I'm an AHP and I was band 5 for 2 years, band 6 for 4 years and been band 7 for 2 years. I will probably never progress to band 8, there are no band 8 posts clinically in my speciality and tbh I'm a bit disillusioned with the nhs.

I think for nurses currently in our community trust there's loads of scope to move up quickly, partly because retention is so poor.

Strawberry72 Tue 27-Aug-19 18:19:29


I've just landed a band 7 role after 23 years in the NHS. But, this was my choice as I was part-time (children) for 10 years. I studied a MSc when I was part time and have done numerous courses in readiness for my new role (that I have wanted for ages).
I was a band 6 for many years.. I was employed, by the NHS, before agenda for change and before the band were introduced but I was on the equivalent of a band 6 about 6 months after qualifying. I have been on the top of the band 6 scale for years!

These days it is very different! People, in my profession, are kept at band 5 a lot longer and, tbh, they are doing exactly the same job as the band 6's! I'd be really fed up if I was band 5 for longer than 3 years. Our band 5's have to complete a specialist portfolio (we did something similar but I did mine on my year out from university) and they can then apply for band 6 roles. I do believe that applicants now have to have a minimum number of years experience before they can apply for the next band but don't quote me on that!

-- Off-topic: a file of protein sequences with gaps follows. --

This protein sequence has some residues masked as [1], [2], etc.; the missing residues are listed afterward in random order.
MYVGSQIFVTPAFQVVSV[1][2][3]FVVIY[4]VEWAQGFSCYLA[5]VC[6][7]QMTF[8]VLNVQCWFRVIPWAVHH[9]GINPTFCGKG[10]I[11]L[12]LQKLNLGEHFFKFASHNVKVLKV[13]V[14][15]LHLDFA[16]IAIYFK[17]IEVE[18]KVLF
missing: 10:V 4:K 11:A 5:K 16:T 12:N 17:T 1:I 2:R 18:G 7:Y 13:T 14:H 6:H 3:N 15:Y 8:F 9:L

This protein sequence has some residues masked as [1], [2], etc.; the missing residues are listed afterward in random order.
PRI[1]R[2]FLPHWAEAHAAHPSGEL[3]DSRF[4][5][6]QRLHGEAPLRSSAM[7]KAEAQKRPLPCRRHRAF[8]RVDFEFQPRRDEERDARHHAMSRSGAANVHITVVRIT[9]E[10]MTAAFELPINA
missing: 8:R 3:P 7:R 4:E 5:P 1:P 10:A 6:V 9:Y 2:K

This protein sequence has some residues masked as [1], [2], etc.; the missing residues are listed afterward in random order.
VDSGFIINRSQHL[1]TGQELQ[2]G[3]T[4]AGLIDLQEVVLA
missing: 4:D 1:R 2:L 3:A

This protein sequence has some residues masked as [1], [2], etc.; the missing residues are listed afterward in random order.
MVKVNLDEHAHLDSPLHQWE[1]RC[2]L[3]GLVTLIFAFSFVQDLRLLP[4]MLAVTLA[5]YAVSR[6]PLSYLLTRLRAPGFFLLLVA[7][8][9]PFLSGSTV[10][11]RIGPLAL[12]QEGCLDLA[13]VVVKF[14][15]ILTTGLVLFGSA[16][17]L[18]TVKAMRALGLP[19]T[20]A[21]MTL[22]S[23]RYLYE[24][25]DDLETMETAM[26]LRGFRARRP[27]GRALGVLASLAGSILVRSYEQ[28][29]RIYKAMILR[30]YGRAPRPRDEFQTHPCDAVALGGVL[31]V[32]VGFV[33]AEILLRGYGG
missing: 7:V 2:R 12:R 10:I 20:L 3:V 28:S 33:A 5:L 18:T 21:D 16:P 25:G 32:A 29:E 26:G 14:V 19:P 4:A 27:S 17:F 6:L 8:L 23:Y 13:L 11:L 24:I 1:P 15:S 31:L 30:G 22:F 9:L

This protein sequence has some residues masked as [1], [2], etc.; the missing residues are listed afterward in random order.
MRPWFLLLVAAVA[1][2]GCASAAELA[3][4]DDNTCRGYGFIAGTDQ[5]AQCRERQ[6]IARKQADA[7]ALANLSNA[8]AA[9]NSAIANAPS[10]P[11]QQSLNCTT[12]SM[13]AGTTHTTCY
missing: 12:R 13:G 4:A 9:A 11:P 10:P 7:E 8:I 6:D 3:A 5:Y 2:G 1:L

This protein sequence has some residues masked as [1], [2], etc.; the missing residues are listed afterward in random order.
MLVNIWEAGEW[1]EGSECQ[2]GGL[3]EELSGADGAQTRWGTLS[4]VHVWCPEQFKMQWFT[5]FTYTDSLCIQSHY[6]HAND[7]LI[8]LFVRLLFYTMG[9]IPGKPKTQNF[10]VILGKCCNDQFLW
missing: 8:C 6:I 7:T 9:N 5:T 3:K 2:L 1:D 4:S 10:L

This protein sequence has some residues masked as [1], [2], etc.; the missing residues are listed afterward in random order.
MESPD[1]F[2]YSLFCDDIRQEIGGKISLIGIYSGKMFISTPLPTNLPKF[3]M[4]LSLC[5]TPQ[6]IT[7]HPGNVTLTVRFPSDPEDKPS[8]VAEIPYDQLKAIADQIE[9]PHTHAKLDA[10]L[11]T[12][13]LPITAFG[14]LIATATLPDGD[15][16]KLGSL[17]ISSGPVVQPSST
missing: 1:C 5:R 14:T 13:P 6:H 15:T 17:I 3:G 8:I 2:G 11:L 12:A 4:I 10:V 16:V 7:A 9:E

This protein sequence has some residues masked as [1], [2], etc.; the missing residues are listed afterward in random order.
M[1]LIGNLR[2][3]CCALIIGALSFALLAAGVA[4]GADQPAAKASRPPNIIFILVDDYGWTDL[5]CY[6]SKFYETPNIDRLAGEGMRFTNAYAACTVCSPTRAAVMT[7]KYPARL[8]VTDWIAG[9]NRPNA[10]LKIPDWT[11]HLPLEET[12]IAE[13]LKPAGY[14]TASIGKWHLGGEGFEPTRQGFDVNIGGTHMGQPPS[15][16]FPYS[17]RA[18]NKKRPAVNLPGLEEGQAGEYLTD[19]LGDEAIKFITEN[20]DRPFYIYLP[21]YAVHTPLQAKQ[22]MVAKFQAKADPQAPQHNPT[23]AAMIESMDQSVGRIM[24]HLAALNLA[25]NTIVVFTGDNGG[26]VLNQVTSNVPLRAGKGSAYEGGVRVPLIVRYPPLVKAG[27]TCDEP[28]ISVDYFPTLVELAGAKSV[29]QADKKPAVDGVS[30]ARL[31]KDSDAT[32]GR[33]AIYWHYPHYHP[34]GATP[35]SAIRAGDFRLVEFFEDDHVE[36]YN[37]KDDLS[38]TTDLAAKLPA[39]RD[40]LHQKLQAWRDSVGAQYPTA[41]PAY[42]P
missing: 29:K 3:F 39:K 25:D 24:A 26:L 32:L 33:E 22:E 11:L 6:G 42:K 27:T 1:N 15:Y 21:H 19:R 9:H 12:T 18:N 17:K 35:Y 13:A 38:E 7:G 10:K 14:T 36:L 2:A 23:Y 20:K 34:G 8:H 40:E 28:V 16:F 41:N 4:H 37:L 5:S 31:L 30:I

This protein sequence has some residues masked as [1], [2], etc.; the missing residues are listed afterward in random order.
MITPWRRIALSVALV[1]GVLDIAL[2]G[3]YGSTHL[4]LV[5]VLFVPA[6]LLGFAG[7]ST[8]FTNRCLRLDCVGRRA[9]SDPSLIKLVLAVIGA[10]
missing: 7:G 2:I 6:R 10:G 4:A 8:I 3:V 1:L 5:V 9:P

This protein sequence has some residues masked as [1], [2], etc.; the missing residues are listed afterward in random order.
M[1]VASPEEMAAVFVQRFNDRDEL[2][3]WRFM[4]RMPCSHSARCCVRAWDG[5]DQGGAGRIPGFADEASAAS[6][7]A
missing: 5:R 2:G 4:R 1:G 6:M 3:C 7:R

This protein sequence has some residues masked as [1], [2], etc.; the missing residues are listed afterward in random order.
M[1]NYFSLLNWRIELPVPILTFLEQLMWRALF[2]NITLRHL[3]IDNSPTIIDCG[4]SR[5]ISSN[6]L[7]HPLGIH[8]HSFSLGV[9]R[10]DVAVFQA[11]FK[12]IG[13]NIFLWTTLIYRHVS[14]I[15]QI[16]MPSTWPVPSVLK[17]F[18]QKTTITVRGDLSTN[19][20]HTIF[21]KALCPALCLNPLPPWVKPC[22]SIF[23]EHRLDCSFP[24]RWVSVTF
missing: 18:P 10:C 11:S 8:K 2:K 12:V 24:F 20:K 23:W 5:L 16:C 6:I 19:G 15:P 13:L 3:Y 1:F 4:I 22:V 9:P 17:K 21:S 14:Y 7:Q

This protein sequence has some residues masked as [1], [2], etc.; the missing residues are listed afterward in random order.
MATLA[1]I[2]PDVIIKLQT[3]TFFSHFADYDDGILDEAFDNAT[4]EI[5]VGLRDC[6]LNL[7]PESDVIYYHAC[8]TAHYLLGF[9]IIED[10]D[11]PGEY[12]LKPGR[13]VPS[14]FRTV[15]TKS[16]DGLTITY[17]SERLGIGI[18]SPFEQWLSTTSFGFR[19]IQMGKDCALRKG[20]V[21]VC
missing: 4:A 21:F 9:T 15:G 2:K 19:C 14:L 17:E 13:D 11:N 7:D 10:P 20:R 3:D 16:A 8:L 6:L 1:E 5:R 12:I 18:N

Some people are lucky and move pretty quickly and sometimes it can be being in the right place at the right time (or having friends in the right places, as I have seen a lot)!

Look at the requirements of the band 6 jobs and see what you could be doing now to achieve your target. Keep an eye out for jobs even if it means moving.

Good luck!

Strawberry72 Tue 27-Aug-19 18:30:16

Oh, and may have to move in order to get a band 7 post!

Doyouthinktheysaurus Tue 27-Aug-19 18:42:37

I've been qualified 18 years, I'm a Band 6 and there isn't enough money in the NHS to persuade me to go for a Band 7 or more! I was brand 5 for about 15 years, a lot of that time doing nights while my dses were young.

A lot of nurses want to stay clinical, most Band 7 and above jobs are managerial and patient contact reduces massively.

Lots of nurses progress quickly now as there are fewer people competing for posts but I am old school and I value experience a lot.

The NHS depends on experienced nurses and there is no shame at remaining Band 5 or 6.

thedevilinablackdress Thu 29-Aug-19 08:04:35

I'd imagine it entirely depends on what role you're doing, how often higher band vacancies become available and how large or small the pool of qualified applicants.
There's no set progression.
I'm in a professional but non clinical post. Band 5 for 4 years,. 6 for 5 years, not looking to progress ATM.